Jaya e-mailed me recently and amongst other things thanked me for my ongoing support. I did reply but not to that part of the e-mail. I felt embarrassed at her thanks when she and Gemma have given me so much. There is also an automatic email that arrives in my inbox after every monthly payment again saying thanks. It always says the same or similar things but still I choose to keep receiving it because it reminds me of my connection to these people and retreats that I love and wish to support. What my friend and poet Manjusvara calls -- 'A golden thread of sympathy connecting us through all darkness.'

At the time of writing I am a few days away from giving birth to my first child by caesarean section. The world is already different because I am changing. This has something to do with generosity too. Everyone is now someone’s child, the grumpy man driving the bus, the angry middle-aged woman who snaps at me when I forget to say thank you for letting me pass in the narrow lane. I don’t find it so easy to hate anymore. I engage in conversations with strangers that once I would have found vacuous and beneath me. The world has become a nicer place because that’s what I need it to be. In the same poem (Ghazal -- Buddha) Manjusvara says --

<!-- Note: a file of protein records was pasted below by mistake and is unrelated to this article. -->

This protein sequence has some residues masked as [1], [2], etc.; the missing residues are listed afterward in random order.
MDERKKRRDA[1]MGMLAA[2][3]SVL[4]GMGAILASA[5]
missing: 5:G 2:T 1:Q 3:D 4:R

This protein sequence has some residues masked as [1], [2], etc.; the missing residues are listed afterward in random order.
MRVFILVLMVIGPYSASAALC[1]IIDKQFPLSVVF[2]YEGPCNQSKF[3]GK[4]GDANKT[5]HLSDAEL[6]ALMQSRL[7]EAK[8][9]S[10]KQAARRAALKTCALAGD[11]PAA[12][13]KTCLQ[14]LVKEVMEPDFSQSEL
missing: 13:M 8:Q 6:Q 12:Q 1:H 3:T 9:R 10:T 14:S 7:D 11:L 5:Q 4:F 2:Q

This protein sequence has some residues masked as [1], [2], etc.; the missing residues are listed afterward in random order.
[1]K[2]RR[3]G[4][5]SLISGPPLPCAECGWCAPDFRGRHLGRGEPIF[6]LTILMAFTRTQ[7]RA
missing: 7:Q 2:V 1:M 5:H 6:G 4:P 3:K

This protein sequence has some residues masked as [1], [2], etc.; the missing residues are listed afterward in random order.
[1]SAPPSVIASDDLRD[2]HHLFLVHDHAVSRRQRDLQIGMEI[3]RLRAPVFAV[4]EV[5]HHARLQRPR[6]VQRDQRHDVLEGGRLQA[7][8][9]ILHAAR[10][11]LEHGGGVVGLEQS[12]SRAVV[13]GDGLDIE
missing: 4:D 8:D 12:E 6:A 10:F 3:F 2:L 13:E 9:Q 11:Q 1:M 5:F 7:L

There can be no shadow without the lust for shadow.

I spent a month at Dharmaloca last year and was overwhelmed by the generosity I found there. Jaya and Gemma sharing their home with us; the apricot tree so heavy with fruit that its boughs had to be supported by chairs to stop them from breaking; the gurgling spring and the abundant wild mint growing around it and the orange moon, as fat and full as I have ever known, like a second sun. And we left with jars of apricot jam so that the sweet taste could linger long after we’d gone.

by Danielle

(Photo: Honeybee, by Nico.)

~ Upcoming Retreat Dates & Details


October 2011 thru October 2012, Freedom of Movement Lab 
in Cyberspace
Facilitator: Jaya
For information and registration, write to:
interviews (at) opendharma.org


8 - 12 August, Diving into Meditation, in Eastbourne, UK.
Teaching will be in English.
Facilitator: Gemma
info(at) retreattogayles.co.uk


25 - 28 August, Deep Rest retreat on the Blue Hill Peninsula, Maine, USA
At the Morgan Bay Zendo
Teachings will be in English.
Facilitators: Jaya
opendharma.maine (at) gmail.com

7 September - 5 October, one-month retreat at Dharmaloca, Spain
Teachings will be in English and Spanish.
Facilitators: Jaya and Gemma